FIG. 2 is a sectional view taken substantially as indicated by Line 2--2 on FIG. 1;
FIG. 3 is a diagrammatic view of the beverage concentrate system;
FIG. 4 is a diagrammatic view of the water system;
FIG. 5 is a diagrammatic view of the refrigeration system;
FIG. 6 is a view taken substantially as indicated by Line 6--6 on FIG. 5;
FIG. 7 is a sectional view taken substantially as indicated by Line 7--7 on FIG. 5;
FIG. 8 is an isometric view of the water tank;
FIG. 9 is a sectional view of the tank;
FIG. 10 is a sectional view taken substantially as indicated by Line 10--10 on FIG. 9; and,
FIG. 11 is an isometric view of a corner portion of the tank.
In FIG. 1, a typical self-contained counter top beverage dispensing machine embodying the invention is shown. The machine includes a lower box-like cabinet or housing section L, formed of sheet metal and in which parts of a refrigeration machine and certain other parts of the beverage dispensing machine are housed. The section L has a forwardly projecting and upwardly disposed drip tray D extending transverse and projecting forwardly from the lower portion of a front wall of the section. The machine next includes an upper thermally insulated box-like housing section U that is positioned atop the lower section L and in which beverage concentrate supplies and liquid-conducting parts, including our new heat exchanger water tank T and a related cooling coil C, are positioned to chill water and concentrate for making and dispensing chilled beverages.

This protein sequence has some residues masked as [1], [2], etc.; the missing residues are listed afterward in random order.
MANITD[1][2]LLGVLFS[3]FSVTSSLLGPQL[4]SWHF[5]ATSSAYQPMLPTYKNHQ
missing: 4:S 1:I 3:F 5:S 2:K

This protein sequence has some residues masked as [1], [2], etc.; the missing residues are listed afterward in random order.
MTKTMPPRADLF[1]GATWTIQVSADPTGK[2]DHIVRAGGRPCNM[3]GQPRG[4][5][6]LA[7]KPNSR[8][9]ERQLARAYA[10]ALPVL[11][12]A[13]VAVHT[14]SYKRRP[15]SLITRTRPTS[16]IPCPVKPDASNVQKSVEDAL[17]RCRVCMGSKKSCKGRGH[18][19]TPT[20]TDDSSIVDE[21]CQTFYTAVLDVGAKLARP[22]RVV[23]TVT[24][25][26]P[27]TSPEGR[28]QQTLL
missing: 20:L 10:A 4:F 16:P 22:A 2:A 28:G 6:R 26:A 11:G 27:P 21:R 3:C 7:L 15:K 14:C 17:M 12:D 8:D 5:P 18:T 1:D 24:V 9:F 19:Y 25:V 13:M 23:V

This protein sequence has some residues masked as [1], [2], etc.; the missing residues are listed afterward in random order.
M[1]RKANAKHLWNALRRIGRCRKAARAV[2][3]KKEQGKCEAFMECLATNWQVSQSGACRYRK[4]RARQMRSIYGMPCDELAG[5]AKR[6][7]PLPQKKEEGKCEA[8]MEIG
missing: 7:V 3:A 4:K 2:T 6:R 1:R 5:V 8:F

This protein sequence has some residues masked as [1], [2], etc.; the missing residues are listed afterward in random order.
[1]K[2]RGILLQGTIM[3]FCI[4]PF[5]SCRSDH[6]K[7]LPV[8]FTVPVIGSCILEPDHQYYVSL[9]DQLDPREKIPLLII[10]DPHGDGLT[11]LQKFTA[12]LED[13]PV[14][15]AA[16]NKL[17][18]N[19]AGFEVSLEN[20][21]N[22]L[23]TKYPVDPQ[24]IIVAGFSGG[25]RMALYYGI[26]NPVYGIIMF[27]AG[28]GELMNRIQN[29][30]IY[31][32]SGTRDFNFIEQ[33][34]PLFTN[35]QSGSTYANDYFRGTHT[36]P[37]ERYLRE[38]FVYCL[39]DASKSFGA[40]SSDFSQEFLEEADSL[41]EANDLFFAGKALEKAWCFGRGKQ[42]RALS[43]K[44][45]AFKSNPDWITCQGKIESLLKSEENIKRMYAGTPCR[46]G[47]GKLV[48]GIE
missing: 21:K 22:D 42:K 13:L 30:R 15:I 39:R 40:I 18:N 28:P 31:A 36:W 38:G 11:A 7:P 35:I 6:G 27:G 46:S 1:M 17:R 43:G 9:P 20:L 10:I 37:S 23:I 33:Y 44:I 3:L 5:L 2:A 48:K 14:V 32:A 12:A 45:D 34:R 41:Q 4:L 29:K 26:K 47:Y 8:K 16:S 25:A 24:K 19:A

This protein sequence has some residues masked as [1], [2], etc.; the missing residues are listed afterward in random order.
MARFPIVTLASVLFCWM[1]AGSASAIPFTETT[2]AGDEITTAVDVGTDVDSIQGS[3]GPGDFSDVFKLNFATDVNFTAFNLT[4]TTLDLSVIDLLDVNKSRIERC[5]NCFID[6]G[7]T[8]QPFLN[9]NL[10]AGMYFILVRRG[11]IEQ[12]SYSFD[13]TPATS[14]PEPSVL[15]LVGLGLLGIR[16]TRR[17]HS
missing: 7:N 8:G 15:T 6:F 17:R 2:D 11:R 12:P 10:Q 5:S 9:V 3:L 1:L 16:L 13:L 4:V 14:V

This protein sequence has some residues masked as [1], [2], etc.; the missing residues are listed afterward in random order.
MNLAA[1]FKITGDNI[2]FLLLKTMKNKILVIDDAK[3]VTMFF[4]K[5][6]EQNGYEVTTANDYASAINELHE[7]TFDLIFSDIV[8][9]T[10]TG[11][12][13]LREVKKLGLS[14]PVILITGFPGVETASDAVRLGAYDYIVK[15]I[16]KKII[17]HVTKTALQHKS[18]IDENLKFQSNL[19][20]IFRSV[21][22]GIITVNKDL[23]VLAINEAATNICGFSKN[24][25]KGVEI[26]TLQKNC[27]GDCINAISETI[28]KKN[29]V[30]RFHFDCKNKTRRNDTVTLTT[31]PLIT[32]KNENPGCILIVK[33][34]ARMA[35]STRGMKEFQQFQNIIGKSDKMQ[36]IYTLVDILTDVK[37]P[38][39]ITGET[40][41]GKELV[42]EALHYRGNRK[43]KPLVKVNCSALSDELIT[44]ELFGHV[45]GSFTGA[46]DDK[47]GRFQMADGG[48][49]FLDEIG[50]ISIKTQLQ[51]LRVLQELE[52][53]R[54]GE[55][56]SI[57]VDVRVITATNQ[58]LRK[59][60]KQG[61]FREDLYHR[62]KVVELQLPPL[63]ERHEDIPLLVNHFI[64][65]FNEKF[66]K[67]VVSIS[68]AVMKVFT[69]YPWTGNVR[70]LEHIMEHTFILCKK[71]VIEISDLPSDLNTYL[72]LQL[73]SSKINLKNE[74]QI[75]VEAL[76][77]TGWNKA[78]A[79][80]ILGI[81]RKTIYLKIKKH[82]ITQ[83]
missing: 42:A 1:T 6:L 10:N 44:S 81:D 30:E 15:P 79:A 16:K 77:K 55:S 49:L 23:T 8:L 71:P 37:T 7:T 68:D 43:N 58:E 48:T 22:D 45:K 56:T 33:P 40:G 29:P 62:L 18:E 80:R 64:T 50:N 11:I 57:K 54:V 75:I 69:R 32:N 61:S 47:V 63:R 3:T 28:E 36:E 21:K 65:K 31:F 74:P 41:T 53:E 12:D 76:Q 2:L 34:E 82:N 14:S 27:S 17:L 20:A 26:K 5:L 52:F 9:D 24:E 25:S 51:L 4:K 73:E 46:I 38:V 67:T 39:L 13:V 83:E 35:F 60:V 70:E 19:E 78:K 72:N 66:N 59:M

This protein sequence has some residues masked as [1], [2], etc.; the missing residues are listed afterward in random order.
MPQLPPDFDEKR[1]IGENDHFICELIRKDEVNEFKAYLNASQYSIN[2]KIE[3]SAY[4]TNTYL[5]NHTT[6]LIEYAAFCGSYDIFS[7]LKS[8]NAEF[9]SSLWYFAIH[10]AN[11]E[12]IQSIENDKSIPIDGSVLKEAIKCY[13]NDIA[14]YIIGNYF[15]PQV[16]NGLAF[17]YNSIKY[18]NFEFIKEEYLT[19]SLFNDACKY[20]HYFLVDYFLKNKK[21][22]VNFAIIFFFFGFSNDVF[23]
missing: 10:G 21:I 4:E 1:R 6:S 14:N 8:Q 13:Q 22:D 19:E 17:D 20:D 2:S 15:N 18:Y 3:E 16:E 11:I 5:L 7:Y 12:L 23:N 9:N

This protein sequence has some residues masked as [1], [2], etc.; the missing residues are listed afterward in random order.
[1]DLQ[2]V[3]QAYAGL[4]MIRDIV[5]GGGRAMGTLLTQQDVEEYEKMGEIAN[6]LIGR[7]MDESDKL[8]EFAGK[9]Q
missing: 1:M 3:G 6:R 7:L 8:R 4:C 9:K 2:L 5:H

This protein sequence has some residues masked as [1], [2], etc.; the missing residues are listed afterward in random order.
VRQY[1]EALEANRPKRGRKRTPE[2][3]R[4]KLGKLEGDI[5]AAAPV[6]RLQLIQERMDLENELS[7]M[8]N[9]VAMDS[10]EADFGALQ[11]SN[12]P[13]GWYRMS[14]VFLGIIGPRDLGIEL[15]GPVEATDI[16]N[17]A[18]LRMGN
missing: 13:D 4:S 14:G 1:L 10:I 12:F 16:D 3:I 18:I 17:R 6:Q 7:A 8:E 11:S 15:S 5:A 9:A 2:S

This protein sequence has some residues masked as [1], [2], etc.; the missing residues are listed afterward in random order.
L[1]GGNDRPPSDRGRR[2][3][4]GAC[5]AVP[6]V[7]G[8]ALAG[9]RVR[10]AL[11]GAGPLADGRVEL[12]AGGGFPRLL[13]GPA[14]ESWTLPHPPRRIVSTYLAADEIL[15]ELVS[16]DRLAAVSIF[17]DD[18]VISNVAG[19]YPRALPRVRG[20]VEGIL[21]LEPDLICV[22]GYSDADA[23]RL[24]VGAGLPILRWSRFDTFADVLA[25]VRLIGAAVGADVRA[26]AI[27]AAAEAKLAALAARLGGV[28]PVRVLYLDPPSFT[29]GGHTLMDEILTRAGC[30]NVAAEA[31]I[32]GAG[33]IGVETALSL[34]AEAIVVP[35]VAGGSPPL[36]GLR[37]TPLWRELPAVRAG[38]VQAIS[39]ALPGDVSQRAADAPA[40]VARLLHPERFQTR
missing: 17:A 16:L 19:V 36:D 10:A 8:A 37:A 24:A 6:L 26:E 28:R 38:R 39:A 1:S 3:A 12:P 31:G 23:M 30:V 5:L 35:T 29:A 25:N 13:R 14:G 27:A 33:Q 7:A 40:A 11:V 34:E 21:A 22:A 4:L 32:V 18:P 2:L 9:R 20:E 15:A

A power cord 10 and a flexible water supply hose 11 extend from the machine and are shown connected with a common electric power receptacle and a hose bib valve of a pressurized water supply system, such as a pressurized municipal water supply system that delivers water at, for example, 45 psi.
The lower forward portion of the upper section U projects forwardly from the upper forward portion of the lower section L to overlie the drip tray D in vertical spaced relationship therewith. The lower forward portion of the section U carries a plurality (3) of laterally spaced downwardly opening beverage dispensing spouts or tubes 12 and related forwardly disposed manually engageable push-button switches 13, each of which is operable to effect the dispensing of beverage from its related tube 12. The tubes 12 are shown as parts of mixing blocks B positioned within the forward portion of the housing section U.